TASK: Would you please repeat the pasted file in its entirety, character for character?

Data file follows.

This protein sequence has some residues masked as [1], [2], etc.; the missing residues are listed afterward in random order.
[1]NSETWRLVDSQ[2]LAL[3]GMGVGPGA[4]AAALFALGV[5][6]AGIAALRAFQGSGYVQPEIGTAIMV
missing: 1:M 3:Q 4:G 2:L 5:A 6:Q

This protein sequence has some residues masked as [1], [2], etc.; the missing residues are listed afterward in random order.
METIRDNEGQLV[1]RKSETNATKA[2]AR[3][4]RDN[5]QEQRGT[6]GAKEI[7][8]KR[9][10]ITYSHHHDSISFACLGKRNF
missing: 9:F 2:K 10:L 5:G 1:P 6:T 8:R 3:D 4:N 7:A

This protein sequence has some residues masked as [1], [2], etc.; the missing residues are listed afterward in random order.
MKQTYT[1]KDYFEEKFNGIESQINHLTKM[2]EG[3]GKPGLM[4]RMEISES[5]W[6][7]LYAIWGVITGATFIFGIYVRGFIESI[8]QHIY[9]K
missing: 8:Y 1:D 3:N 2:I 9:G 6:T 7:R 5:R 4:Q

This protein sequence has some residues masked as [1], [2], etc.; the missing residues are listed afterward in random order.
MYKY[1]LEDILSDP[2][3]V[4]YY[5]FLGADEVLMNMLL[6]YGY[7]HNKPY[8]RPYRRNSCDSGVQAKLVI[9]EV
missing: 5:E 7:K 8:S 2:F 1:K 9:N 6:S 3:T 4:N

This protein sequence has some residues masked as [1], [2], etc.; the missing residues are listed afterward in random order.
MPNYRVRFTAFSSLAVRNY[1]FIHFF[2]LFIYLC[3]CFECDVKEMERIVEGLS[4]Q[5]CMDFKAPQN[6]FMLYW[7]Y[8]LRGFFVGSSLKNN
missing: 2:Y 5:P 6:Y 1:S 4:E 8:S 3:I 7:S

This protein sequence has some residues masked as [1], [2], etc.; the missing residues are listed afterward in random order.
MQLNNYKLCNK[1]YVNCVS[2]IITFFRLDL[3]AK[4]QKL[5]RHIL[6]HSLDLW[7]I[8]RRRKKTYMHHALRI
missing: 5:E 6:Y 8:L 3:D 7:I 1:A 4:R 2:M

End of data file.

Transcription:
This protein sequence has some residues masked as [1], [2], etc.; the missing residues are listed afterward in random order.
[1]NSETWRLVDSQ[2]LAL[3]GMGVGPGA[4]AAALFALGV[5][6]AGIAALRAFQGSGYVQPEIGTAIMV
missing: 1:M 3:Q 4:G 2:L 5:A 6:Q

This protein sequence has some residues masked as [1], [2], etc.; the missing residues are listed afterward in random order.
METIRDNEGQLV[1]RKSETNATKA[2]AR[3][4]RDN[5]QEQRGT[6]GAKEI[7][8]KR[9][10]ITYSHHHDSISFACLGKRNF
missing: 9:F 2:K 10:L 5:G 1:P 6:T 8:R 3:D 4:N 7:A

This protein sequence has some residues masked as [1], [2], etc.; the missing residues are listed afterward in random order.
MKQTYT[1]KDYFEEKFNGIESQINHLTKM[2]EG[3]GKPGLM[4]RMEISES[5]W[6][7]LYAIWGVITGATFIFGIYVRGFIESI[8]QHIY[9]K
missing: 8:Y 1:D 3:N 2:I 9:G 6:T 7:R 5:R 4:Q

This protein sequence has some residues masked as [1], [2], etc.; the missing residues are listed afterward in random order.
MYKY[1]LEDILSDP[2][3]V[4]YY[5]FLGADEVLMNMLL[6]YGY[7]HNKPY[8]RPYRRNSCDSGVQAKLVI[9]EV
missing: 5:E 7:K 8:S 2:F 1:K 9:N 6:S 3:T 4:N

This protein sequence has some residues masked as [1], [2], etc.; the missing residues are listed afterward in random order.
MPNYRVRFTAFSSLAVRNY[1]FIHFF[2]LFIYLC[3]CFECDVKEMERIVEGLS[4]Q[5]CMDFKAPQN[6]FMLYW[7]Y[8]LRGFFVGSSLKNN
missing: 2:Y 5:P 6:Y 1:S 4:E 8:S 3:I 7:S

This protein sequence has some residues masked as [1], [2], etc.; the missing residues are listed afterward in random order.
MQLNNYKLCNK[1]YVNCVS[2]IITFFRLDL[3]AK[4]QKL[5]RHIL[6]HSLDLW[7]I[8]RRRKKTYMHHALRI
missing: 5:E 6:Y 8:L 3:D 7:I 1:A 4:R 2:M